Category: two-letter names
By Abby Sandel
They’re the littlest of the mini names – just two letters. If you’re a minimalist mom in a tiny house, keeping it brief might appeal. Or maybe you’re looking for a compact middle to balance a longer first name, last name, or both.
Whatever your reasons, a handful of two-letter names do seem to stand on their own. These aren’t the Als and Eds of a previous generation. Those were almost always short for Albert, Alfred, Edward, and similar traditional choices. Instead, these mini names combine modern style with a fresh, simple sound.
If two-letter names seem too brief, consider this: Mia and Ava regularly rank in the girls’ Top Ten. Factor in more popular three-letter names like Max, Leo, Zoe, and Kai, and it’s easy to see that mini names wear just fine. If three letters work well, a two-letter name can be every bit as great a choice.
By Gay Cioffi
When my son was about to be born, close to thirty years ago, there were very few resources for parents-to-be to turn to for ideas for names. Nothing as wonderful as Nameberry, for sure! As a veteran nursery school teacher of ten years, I had the added challenge of having favorite names already taken by my many students. I loved the name Oliver, but I would forever associate it with one of the adorable boys in my first nursery school class. And as the youngest in a family of three brothers and a sister, my older siblings had also gotten to favorites of mine, before I was even of childbearing age. I will never forget the phone call from my mother announcing that my sister Ann had just delivered a new baby girl and that she was naming her Jennifer. I went completely silent as I stood in the hallway of my college dorm. “What’s wrong?” my mother asked. I hesitated, but finally confessed that I was hoping someday to have a daughter named Jennifer. Of course, when I reached my sister by phone later that day I had only enthusiasm for the news of a new niece and her beautiful name.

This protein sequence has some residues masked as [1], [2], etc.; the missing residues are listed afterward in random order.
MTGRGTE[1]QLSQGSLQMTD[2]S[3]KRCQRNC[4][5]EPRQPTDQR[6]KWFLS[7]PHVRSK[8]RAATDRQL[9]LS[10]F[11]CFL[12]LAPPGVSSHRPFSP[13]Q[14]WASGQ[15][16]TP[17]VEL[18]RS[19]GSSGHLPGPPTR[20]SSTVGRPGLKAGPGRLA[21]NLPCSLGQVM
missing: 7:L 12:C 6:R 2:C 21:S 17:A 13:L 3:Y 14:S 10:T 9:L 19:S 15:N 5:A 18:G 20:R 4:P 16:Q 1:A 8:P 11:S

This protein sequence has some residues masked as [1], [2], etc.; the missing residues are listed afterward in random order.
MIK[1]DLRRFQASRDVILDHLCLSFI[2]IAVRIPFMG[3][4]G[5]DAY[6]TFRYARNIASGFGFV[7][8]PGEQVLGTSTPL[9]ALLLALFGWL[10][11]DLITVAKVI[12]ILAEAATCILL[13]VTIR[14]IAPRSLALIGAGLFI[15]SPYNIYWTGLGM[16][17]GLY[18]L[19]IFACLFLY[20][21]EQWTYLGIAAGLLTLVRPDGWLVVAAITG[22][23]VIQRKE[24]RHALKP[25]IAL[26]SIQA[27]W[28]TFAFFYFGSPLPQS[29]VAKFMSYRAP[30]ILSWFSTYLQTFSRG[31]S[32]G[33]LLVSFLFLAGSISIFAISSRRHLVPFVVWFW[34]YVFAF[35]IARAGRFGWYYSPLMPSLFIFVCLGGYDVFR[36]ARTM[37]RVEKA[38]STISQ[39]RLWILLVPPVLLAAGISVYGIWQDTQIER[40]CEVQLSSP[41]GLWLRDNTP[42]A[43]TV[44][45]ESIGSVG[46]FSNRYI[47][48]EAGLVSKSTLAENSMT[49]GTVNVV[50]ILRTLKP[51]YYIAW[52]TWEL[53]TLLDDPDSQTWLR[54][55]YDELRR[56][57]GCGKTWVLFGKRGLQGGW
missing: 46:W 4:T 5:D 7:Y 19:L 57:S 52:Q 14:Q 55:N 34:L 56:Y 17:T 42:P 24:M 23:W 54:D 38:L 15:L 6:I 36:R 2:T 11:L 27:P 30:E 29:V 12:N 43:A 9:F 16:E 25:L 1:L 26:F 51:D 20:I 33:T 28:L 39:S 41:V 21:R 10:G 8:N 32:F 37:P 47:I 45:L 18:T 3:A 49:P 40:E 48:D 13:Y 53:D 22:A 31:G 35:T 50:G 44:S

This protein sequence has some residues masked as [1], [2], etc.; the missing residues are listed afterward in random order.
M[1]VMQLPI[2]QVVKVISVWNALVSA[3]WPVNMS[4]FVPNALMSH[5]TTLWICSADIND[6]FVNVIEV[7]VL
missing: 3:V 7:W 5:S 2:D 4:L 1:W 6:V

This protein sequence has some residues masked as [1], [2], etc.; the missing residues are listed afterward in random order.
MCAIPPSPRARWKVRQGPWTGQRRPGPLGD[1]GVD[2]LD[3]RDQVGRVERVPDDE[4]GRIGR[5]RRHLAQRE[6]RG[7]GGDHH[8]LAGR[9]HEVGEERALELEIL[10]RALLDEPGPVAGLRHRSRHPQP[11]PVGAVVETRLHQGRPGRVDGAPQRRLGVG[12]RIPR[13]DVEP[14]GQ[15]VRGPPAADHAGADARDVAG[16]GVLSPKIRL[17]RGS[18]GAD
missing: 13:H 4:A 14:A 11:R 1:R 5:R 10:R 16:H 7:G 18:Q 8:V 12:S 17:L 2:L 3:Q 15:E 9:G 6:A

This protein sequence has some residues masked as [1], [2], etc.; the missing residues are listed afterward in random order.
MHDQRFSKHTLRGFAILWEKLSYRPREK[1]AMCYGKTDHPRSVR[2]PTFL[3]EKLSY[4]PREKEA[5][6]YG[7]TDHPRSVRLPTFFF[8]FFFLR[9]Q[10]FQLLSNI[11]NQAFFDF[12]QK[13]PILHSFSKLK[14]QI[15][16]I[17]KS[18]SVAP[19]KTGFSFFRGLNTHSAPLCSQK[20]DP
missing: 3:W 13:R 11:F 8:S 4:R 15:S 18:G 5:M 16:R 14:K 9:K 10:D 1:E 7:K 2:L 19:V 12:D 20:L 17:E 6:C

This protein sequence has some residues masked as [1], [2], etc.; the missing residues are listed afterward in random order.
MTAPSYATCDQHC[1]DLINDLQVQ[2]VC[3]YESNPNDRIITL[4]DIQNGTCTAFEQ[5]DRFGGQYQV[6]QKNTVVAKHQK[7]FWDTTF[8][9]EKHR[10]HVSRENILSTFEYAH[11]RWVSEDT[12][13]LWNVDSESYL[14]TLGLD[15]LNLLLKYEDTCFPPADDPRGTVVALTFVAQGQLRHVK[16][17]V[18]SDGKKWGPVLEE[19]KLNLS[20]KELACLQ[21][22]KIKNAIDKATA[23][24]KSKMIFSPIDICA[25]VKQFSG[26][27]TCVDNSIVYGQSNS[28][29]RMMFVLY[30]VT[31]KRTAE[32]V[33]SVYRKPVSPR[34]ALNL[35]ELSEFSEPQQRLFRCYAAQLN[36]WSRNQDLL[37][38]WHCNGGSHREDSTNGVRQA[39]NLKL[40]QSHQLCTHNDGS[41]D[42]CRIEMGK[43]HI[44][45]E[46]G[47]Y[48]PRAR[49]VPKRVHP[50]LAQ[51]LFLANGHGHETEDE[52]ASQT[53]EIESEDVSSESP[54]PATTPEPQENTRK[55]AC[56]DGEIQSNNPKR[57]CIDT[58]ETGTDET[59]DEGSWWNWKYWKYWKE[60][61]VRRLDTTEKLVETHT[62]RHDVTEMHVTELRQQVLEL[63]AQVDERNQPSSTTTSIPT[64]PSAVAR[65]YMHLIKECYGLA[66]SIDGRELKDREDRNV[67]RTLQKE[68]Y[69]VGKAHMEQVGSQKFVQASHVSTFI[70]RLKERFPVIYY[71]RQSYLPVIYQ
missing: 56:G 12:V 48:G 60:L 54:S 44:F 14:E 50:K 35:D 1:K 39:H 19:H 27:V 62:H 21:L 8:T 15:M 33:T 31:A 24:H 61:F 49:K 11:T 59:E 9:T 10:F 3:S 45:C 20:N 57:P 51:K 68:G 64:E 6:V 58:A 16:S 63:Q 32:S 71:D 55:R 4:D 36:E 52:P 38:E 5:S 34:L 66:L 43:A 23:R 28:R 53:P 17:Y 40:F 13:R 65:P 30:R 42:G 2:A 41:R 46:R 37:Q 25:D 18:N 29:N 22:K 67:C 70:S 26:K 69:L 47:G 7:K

Are miniature names growing on you? There have been Nameberry posts and discussion threads, and a steady uptick in birth announcements for children with very short names.
They’re not my style, but the more I hear them, the more I find them pleasing. I know a toddler called Royce and another named Nell. Then there are famous kids with bite-sized names, or nicknames – like Nick Cannon and Mariah Carey’s twins, referred to as Roc and Roe. Reducing an elaborate appellation like Araminta to something spare – Min, maybe? – feels rather elegant.
Are bare minimum names the next big thing? Hard to say, but they did seem to dominate baby name news this week.
Fia – Fiery Fiammetta is a lovely Italian option. Short form Fia shares something with two Top Ten favorites – Sophia and Mia. Sebastiane noted that Fia is a hit in the Faroe Islands. The islands are located halfway between Scotland and Iceland, making their given names an intriguing mix of Gaelic and Norse influences.
They’re the miniest of appellations, beloved by novelists and children first learning to write their names. A handful just two letters long, these are names that get right to the point.
With a few exceptions, we skipped the obvious short forms: There’s no Jim, Ben, or Pam here. Also skipped some trendy favorites – Ava and Zac, for instance – that get so much play. We tried to be democratic, but to present a collection of names you might actually want to use.
But we’ve been talking long enough. Here, the shortest names in the book: